I can forgive Corey's "grandma" comment -- this is a driving style that *feels* slow because it's smooth, not because it's actually slow. We cover the same distance in the same amount of time as the typical, brain-dead drivers around us.



    Instrumentation

    The Metro/Firefly's results are taken from a ScanGauge-II fuel economy computer, calibrated to the car.

    The Mirage comes from the factory with a resettable fuel economy gauge. There is of course the question of accuracy. A few early owners are saying the gauges are slightly under-reporting MPG. (Which, if true, will be a first in automotive history.)


    Urban results

    Mirage 1.2L CVT automatic Mirage 1.2L 5-speed manual
    Metro/Firefly 1.0L 5-speed manual
    42 mpg (US)
    5.6 L/100 km
    17.9 km/L
    50 mpg (Imp.)

    14% above its 37 mpg EPA city rating
    48 mpg (US)
    4.9 L/100 km
    20.4 km/L
    58 mpg (Imp.)

    41% above its 34 mpg EPA city rating
    55 mpg (US)
    4.3 L/100 km
    23.4 km/L
    66 mpg (Imp.)

    53% above its 36 mpg EPA city rating


    The big takeaway here is that by using basic ecodriving techniques, each car beat its EPA city rating by a healthy margin.

    The second thing that jumps out is how much better the manual transmissions performed relative to the CVT, despite the automatic's higher rating.

    That result isn't surprising when you look at how he EPA rates cars with manual transmissions (using prescribed and decidedly non-eco shift points). It's not uncommon that an attentive driver with a manual transmission will outperform the same car with an automatic in city driving... even when the automatic has an equal or better EPA rating.


    The Metro/Firefly advantage

    So it would appear the Mirage can't touch a Metro in urban driving.

    But remember, this Metro has been modified to get much better mileage than stock. Because of that, I'm not prepared to say that a factory 1998 Metro would get better real world city mileage than a new Mirage.




    The Metro/Firefly differences / modifications ...


    • Lighter weight: this is a big one. Not only is a stock Metro about ~100 lbs lighter than a manual Mirage, there was only one person on board vs. two people in the Mirage. So call it a ~300 lb advantage -- not insignificant in a city driving comparison.
    • Reduced rolling resistance: the Metro's tires were inflated above the factory spec; the Mirage's tires were set at factory spec.
    • Improved gearing: the Metro's transmission has been swapped out for one with a taller final drive ratio, giving it 20% lower RPM than stock (and lower than the Mirage)
    • Engine modifications: an "efficiency" camshaft was installed that shifts the torque curve toward the lower end, to favour lower RPM operation; advanced timing.
    • Aerodynamic modifications: aerodynamic drag isn't just a highway issue. Most vehicles burn half their fuel overcoming aero drag at speeds as low as 25-30 mph. To reduce drag, a number of aero mods have been fitted to the Metro/Firefly: partial grille block, smooth wheel covers; drag reducing "Kammback" (a much bigger version of the factory drag-reducing spoiler on the Mirage), and others.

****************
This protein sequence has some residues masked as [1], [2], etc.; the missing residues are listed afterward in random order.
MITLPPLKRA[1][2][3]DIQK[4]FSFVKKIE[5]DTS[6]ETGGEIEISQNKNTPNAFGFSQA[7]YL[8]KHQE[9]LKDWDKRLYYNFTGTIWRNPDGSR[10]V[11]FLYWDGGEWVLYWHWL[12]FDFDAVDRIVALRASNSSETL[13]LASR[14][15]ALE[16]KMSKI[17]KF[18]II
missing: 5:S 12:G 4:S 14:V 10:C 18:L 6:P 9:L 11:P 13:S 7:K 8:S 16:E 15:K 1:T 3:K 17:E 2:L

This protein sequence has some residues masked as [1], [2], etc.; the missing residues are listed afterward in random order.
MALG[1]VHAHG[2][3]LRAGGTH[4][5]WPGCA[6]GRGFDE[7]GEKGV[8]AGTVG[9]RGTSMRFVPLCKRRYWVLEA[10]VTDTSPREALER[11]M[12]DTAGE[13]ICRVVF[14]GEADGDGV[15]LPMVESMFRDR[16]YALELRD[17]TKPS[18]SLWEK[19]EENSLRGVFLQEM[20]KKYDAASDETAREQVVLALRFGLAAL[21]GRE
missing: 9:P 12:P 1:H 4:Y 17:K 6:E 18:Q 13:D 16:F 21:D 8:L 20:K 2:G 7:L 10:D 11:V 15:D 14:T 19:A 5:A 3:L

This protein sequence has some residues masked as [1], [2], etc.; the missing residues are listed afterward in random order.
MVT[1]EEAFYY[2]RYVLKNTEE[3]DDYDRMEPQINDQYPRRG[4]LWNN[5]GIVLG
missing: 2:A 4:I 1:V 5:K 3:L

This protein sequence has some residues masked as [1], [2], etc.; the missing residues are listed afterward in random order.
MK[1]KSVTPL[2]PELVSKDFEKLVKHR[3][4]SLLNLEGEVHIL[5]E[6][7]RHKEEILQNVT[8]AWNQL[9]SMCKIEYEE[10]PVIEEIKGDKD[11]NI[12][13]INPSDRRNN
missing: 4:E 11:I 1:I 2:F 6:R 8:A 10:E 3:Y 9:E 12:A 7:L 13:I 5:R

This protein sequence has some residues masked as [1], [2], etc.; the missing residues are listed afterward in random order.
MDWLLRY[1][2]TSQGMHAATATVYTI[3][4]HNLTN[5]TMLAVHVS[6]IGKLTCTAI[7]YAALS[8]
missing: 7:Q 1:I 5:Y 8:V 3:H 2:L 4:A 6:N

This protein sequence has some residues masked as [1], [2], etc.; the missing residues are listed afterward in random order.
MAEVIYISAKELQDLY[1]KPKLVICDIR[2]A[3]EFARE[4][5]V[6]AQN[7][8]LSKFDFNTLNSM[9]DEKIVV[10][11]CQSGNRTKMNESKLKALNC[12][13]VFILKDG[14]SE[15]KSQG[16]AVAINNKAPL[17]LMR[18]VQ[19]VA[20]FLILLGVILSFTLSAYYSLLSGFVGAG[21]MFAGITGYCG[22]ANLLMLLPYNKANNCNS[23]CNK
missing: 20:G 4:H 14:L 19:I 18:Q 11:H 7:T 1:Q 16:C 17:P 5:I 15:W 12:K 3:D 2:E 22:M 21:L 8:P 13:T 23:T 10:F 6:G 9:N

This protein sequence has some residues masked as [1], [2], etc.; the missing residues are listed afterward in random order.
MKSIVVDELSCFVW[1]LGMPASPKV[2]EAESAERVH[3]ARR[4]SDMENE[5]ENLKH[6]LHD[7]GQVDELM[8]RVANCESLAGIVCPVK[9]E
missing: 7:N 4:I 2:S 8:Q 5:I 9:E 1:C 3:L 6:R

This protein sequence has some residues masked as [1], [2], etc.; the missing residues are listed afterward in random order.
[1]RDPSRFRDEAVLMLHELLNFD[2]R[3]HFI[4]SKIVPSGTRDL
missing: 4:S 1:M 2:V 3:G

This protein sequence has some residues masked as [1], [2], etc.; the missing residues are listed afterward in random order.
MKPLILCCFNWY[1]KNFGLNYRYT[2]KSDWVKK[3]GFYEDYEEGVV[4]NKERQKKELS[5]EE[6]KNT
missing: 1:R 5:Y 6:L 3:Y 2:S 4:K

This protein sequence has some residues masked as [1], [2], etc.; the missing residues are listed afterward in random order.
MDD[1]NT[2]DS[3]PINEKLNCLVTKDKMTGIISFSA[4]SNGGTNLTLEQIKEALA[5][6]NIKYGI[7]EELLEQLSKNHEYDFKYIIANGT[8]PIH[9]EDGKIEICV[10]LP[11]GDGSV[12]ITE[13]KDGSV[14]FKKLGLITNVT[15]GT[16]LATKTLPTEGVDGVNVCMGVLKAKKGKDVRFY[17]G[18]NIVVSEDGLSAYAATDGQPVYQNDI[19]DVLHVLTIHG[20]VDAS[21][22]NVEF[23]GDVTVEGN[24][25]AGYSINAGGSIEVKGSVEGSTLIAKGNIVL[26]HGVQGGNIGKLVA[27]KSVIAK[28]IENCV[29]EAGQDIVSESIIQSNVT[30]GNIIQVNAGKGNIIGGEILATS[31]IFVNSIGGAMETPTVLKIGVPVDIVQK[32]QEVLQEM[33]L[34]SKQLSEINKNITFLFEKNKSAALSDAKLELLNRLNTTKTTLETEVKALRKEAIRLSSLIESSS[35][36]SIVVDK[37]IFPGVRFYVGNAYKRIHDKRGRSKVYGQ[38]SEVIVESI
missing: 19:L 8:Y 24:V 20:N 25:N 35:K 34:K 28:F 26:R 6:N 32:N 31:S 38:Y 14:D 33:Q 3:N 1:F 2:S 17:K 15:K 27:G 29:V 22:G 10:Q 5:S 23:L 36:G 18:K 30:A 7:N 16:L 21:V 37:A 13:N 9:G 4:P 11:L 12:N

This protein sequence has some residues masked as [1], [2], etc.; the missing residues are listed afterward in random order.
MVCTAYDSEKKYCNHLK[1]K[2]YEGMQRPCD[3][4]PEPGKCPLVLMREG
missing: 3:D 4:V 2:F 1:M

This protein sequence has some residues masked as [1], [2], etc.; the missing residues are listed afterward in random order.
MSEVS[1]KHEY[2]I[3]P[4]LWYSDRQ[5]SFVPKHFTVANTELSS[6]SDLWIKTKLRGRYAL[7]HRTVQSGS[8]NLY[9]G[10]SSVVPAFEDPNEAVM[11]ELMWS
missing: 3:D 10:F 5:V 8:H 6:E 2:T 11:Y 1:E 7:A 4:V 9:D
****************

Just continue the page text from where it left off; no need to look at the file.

Combined, these factors/modifications improve the Metro/Firefly's city mileage by 10-15% over stock.

    So in reality, a Mirage 5-speed's mileage is on par with a factory '98 Metro 5-speed in urban use.

    And it goes without saying that a head-to-head comparison isn't required to show that a CVT Mirage would simply spank an automatic Metro.


    What about highway driving?

    All three cars are within spitting distance of one another, but the Mirage CVT appears to have the edge on the open road. This makes sense since the CVT lets the engine run at lower RPM compared to the manual at cruising loads.

    The Metro returns better mileage at lower speeds, but as speed increases, its fuel economy drops off noticeably faster than either Mirage.




    Sources:

    - Mirage manual: Speed vs. mileage/fuel economy chart - Mirage 1.2L 5-spd

    - Mirage CVT: CleanMPG - Most Fuel Efficient Non-hybrid/Non-Diesel and its MT/AT Ratios

    - Metro manual: Speed kills: testing MPH vs. MPG in top gear (This data was collected before the car was modified.)

    It's worth noting: the comparison of these plots should be taken with a grain of salt.

    It's difficult to compare numbers collected on different days, in different weather, on different routes. Despite driving on level roads and averaging results for both directions, there are a lot of variables at play, and I'm skeptical that the manual Mirage really comes out ahead of the CVT at 120 km/h / 75 mph. A valid test would be to have both cars go head to head, same day, same conditions.


    The king is dead, long live the king!

    If you've been waiting for a car company to produce an economy car with mileage that finally rivals the iconic Metro, your wait appears to be over.

    Notably, the little Mitsubishi does it while offering 35% more power, way better crash protection, and a long list of standard and optional features that weren't even available in the old Metro. Most importantly, the majority of drivers who will choose the automatic CVT aren't penalized the way they once were. In fact, they will be rewarded during highway use.

    The "cheap to buy, cheap to run" Metro did well for GM/Suzuki through the 80's & 90's. It'll be interesting to see how things go for Mitsubishi in today's much more competitive market.






        __________________________________________

        click to view fuel log View my fuel log 2014 Mirage base ES 1.2 manual: 54.0 mpg (US) ... 23.0 km/L ... 4.4 L/100 km ... 64.9 mpg (Imp)


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    Administrator Daox's Avatar
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    VERY nice write up Darin. Thanks!

        __________________________________________

        click to view fuel log View my fuel log 2015 Mirage ES 1.2 automatic: 49.0 mpg (US) ... 20.8 km/L ... 4.8 L/100 km ... 58.8 mpg (Imp)


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    Senior Member jamiec's Avatar
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    Great article Metro thank you very much.

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    Junior Member Foxtrot685's Avatar
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    I think Mitsubishis under-reporting fuel economy display is common for Mitsubishis. Mine is typically 4-6MPG under the actual MPG and the Lancer forum says the same thing for quite a few members there.